For the record, Ana was also Di-Ana, ‘Queen of Heaven.’ Diana’s shrines throughout Europe would later be identified with the Christian Madonna, and often even the image of Diana herself would be co-opted by churches. Ana was widespread – the Celts would call her Anu, the cult spreading through central and northern Europe. In numerous Black Sea cultures she was Nana, and ultimately Nanna, the incarnation of the Norse goddess Freya within that culture’s belief that Balder’s wife (Freya) was also Balder’s mother. Similar myths would be associated with varying Celtic cultures – that the mother gave birth to the son, who later married the mother to enable crops to grow before she murdered him.

Western Celts would yield up the name Morg-Ana, or the Goddess of Death, or ‘Invincible Queen Death.’ Attacking the name of Ana among pagans and devil worshippers, Christians would commonly attack Black Annis, or ‘Anna of the Angles’, in describing the cults of witches.

However, at the same time, Christianity would also sanctify Ana, as ‘St. Anne,’ who was the mother of Mary and therefore the Grandmother of Christ (and therefore of God, get it?). Note that St. Anne’s daughter Mary has the same name as Anah’s daughter Meri of Egypt, who was the consort of Yahweh and also the mother of the Jewish ‘god’. Does it not seem obvious that the Jews, steeped in Egyptian myth, having been taught the cult of Yahweh, would of course know of his wife? Why assume that ‘Mary’ mother of Christ was a real person? Because you are told that she was a real person? You need to take a course in Religious studies. All myths are always invented after the fact.

The parallels get complex and profound – but it pretty much breaks down to this. The cultural significance of a mother goddess was developed, and thereafter stolen by multiple western cultures who spread the word through trade. Where and when these terms were first used is anyone’s guess – our only evidence comes from when we happen to find an artifact that has happened to survive the 40 to 60 centuries from whence this Goddess Ana came.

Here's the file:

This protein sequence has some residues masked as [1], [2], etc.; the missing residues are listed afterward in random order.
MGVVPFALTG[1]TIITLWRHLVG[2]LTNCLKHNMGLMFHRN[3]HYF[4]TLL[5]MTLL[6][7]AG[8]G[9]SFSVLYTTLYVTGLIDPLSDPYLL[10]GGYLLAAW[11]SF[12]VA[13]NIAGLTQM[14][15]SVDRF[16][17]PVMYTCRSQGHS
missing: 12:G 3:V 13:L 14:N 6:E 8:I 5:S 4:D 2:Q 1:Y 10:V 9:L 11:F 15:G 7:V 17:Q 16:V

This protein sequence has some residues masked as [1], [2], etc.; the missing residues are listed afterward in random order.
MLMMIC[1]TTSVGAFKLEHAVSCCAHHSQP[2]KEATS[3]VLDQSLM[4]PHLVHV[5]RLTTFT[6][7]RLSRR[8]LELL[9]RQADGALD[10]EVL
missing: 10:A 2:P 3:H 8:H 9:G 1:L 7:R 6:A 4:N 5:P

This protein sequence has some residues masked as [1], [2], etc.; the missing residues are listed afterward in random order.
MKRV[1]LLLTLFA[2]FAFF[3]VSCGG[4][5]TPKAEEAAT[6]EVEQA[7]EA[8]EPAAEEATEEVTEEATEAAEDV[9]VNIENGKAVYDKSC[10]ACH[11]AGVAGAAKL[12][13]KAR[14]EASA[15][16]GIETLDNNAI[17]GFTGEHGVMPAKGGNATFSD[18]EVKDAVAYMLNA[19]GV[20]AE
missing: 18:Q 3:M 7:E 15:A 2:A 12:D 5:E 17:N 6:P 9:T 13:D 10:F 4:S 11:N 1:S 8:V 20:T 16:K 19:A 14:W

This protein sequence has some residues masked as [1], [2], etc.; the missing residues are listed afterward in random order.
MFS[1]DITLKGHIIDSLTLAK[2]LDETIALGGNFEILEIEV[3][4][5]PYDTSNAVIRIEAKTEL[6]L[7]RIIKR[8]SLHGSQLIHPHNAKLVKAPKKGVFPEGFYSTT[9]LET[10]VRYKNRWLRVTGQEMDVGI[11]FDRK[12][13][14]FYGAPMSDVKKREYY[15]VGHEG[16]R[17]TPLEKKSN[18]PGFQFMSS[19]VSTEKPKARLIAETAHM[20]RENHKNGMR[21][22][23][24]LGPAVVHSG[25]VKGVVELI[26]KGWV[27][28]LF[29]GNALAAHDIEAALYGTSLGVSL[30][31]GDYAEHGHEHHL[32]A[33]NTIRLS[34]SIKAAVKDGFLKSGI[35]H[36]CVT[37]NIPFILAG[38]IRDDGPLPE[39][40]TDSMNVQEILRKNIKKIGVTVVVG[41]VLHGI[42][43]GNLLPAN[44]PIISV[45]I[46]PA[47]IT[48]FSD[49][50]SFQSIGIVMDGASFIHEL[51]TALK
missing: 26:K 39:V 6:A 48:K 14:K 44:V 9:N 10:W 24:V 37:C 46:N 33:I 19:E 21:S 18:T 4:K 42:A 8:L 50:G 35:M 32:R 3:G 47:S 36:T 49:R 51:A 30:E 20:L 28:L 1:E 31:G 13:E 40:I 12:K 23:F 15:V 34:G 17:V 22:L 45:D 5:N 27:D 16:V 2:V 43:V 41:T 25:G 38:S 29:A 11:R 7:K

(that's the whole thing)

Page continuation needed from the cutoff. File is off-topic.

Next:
In terms of D&D (at last!), the fault lies in the rather bland portrayals of the gods as glorified monsters, along with the assumption that these varying gods from their varying pantheons are isolated individuals. Nothing could be further from the truth. Inanna, who is yet another incarnation of Ana from later Sumerian culture, is the same fertility deity as Ishtar – they are one and the same. Ishtar is merely the later Babylonian equivalent, who is also Isis (the Egyptian ‘Oldest of the Old’), a later Egyptian incarnation of Anah combining elements of Meri-Ra. Isis is also said to have given birth to a son (Horus) who matured to become Osiris, whom she married and then devoured in order to give birth to Horus again – thus perpetuating the seasonal cycle. It is said that the Nile flood begins as a teardrop from Isis at the death of Osiris – the death she is responsible for. But then, the ‘devouring’ was not done with the mouth.

Oh, and while I’m here, it is ridiculous to imagine that the gods represented by stats in the Deities and Demigods are anything like their namesakes. How many hit points has a god whose teardrop begins the Nile flood?

Inanna, Diana, Isis, Hel, Hecate, Ishtar, Astarte, Kali – all the same goddess. The same is true for Zeus, Ra and Odin, and for Pan and Loki, and right on down the line. The principal failure in depicting gods in the D&D universe has been the effort to depict gods who have no religion whatsoever. As I said, as monsters.

It is an interesting bit of cognitive dissonance that the gods depicted in the Deities, and indeed throughout most of D&D, have little or nothing to do with the cultural period in which D&D is supposed to be taking place: the middle ages. Even in China, Japan and India the pure worship of the demigod systems in those places has been pre-empted by Buddhism, Taoism and the Upanishads (proposing a monist-pantheist system), all prior to the 9th century. Thus, the makers of D&D ask you to play out the period of knights and witches, but no Christianity, please. Certainly, no Judaism, Islam or Zoroastrianism – though these religions represent the bulk of belief by the time knights began to joust.

As such, we’re left with a bunch of meaningless sacrifices which are meant to take place at certain times and in certain places (based on a Celtic-Druidic experience, for the most part, dating from before 400 BCE) ... and that’s it. At best, a few myths are dragged out for the purposes of creating a hook for an adventure, but most, particularly the unpleasant life-structuring models, are deliberately ignored. Characters and players dwell in a 21st century mindset surrounded by capitalism, atheism and liberalism, none of which requires of them any social or moral responsibility whatsoever – except that most campaigns usually retain a dictatorially imposed politically correctness.

It wouldn’t be popular to suggest that in a campaign that incorporated actual deities of incomprehensible power, every action and step of a party would have consequences of Gilgameshian or Beowulfian dimensions (Beowulf having been conceived of when the Norse were not yet monotheistic). The principal theme would be fate. I’ll repeat that for those of you at the back who are not paying attention: FATE.